CalGeo E Newsletter

June 13, 2012

Project Labor Agreements Shown the Door

San Diego Voters Reject Pro-Union Requirement on City Projects

By Rick Keene
CalGeo Legislative Advocate

Project Labor Agreements (PLAs) for government projects are a growing concern for many of our members, as they expand union requirements to non-union companies. This can include requiring prevailing wages for all employees and mandating that companies pay into a series of trust funds for their non-union employees without employees receiving any benefit. Relief from this burden may be on the way for members doing work in San Diego, but with a twist.

Prop. A was passed by San Diego voters last week, outlawing the use of PLAs in that city's contracts. The measure passed with 58 percent of the vote, which is a significant victory for non-union companies.

Despite the San Diego victory however, a union-supported bill was passed by legislature that would make cities that outlaw PLAs ineligible for state funding. Threat of the legislation didn't deter San Diego voters, but their project funding may now be in peril. Likely, the courts will have to decide.

To read more on this issue, click here or here.


Project Labor Agreements »

Outstanding Project Award »

CalGeo Membership »

News Flash! »

Maui Conference Wrap-up »

Job Board »

Safety First »



Geocon Wins 2011 Outstanding Project Award

Placer County Water Agency Gold Run Pipeline Replacement

By Jeremy Zorne
Geocon Consultants, Inc.

Jeremy Zorne of Geocon, Outstanding Project Award recipient

Jeremy Zorne of Geocon, Outstanding Project Award recipient

Placer County Water Authority (PCWA) faced a geotechnical challenge when a key aging pipeline needed replacement. The PCWA Gold Run Pipeline sits in a narrow right-of-way between the Union Pacific Railroad (UPRR) mainline tracks and the top of a 100-foot-high bluff above Interstate 80. At two locations along the alignment, the bluff had retreated within a few feet of the pipeline, threatening the pipe, UPRR tracks and Interstate 80.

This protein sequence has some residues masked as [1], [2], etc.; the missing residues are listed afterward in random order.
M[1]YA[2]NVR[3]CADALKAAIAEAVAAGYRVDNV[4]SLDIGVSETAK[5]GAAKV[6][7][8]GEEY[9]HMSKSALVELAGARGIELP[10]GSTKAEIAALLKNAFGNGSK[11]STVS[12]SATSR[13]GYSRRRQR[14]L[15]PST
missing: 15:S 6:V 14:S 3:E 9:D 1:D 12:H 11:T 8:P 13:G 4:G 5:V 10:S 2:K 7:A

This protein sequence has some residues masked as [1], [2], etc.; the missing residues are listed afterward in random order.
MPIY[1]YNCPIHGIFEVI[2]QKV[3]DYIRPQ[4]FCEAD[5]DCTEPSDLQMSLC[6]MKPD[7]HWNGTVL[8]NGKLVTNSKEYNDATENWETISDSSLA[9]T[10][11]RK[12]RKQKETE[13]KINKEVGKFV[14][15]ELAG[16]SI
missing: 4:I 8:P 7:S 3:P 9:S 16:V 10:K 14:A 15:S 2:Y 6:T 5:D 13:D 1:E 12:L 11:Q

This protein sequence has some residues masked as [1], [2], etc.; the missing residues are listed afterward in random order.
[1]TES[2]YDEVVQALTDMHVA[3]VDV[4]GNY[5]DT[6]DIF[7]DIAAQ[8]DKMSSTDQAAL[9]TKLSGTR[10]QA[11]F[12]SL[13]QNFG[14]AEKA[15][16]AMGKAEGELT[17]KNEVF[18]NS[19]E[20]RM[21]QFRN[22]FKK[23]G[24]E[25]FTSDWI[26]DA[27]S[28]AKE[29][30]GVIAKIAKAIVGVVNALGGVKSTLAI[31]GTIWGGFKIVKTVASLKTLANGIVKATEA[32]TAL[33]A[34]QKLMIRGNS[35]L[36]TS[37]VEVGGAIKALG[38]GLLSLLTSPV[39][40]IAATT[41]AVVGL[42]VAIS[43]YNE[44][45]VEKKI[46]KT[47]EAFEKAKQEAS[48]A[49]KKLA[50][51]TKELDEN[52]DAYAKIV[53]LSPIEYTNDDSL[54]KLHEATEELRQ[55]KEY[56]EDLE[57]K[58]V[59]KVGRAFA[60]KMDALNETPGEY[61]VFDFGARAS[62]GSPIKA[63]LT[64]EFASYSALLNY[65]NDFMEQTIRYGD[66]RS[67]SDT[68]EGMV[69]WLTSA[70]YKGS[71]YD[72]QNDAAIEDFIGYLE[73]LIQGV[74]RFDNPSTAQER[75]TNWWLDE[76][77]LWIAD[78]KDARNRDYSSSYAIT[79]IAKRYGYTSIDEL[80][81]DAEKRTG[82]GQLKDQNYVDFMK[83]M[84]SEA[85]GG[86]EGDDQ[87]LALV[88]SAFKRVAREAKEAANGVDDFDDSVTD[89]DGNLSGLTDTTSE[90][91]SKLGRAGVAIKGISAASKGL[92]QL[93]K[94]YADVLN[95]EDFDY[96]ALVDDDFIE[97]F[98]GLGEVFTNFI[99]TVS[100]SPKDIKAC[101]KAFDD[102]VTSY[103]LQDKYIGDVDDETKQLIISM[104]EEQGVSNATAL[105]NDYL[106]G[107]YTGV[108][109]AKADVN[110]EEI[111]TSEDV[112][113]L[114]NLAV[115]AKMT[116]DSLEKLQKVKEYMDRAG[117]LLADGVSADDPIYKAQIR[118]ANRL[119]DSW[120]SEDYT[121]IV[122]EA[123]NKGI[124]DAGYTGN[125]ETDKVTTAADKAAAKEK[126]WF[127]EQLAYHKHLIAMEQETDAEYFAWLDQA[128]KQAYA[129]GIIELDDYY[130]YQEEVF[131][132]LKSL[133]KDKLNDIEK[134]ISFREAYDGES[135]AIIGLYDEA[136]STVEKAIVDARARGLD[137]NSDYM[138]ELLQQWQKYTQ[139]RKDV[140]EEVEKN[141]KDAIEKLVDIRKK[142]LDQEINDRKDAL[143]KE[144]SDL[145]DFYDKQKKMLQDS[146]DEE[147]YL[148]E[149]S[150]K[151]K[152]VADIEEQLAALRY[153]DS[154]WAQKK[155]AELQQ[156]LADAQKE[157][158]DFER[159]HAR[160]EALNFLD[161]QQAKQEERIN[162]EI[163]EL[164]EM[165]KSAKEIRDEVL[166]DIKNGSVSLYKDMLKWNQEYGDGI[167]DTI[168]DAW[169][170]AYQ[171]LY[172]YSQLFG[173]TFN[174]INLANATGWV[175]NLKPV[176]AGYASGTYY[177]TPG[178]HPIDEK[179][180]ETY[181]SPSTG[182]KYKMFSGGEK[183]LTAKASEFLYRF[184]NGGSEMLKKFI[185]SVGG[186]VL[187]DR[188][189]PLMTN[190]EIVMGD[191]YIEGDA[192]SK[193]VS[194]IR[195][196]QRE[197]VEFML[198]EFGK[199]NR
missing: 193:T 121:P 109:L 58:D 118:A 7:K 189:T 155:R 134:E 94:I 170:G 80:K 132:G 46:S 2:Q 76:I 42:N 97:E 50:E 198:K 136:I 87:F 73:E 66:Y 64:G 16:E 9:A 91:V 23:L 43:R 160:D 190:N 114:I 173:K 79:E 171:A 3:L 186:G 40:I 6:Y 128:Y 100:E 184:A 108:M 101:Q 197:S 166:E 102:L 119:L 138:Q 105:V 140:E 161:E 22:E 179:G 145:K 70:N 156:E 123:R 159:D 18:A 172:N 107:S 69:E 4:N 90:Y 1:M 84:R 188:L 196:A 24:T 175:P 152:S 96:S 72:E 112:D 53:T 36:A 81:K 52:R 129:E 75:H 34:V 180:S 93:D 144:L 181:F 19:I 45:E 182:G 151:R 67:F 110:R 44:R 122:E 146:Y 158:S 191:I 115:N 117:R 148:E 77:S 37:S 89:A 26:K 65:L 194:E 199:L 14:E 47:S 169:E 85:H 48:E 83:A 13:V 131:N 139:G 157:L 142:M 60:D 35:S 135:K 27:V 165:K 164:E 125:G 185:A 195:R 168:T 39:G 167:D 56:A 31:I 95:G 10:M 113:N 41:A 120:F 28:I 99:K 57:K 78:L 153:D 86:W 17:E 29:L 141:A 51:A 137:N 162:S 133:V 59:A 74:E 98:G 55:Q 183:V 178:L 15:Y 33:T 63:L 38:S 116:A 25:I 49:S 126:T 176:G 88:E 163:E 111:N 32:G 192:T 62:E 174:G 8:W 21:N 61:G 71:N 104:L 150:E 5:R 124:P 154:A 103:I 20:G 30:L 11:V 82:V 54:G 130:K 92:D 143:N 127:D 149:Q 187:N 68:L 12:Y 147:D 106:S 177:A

Geocon performed an extensive geotechnical investigation in difficult terrain and developed innovative mitigations that provided stability and long-term serviceability of the alignment. The project was successfully constructed without a single geotechnical-related change order. In fact, Geocon's efforts helped PCWA realize more than $1 million in construction savings. To read more about this project, click here.


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Act Now for Discounted CalGeo Membership

Annual membership renewal invoices were sent to each firm's representative in mid-May. CalGeo is offering a 20% discount on dues this year if you pay by July 1. So be sure to pass on the invoice for processing so you don't miss the deadline (and the discount)! We appreciate our members and your support of CalGeo. Thank you!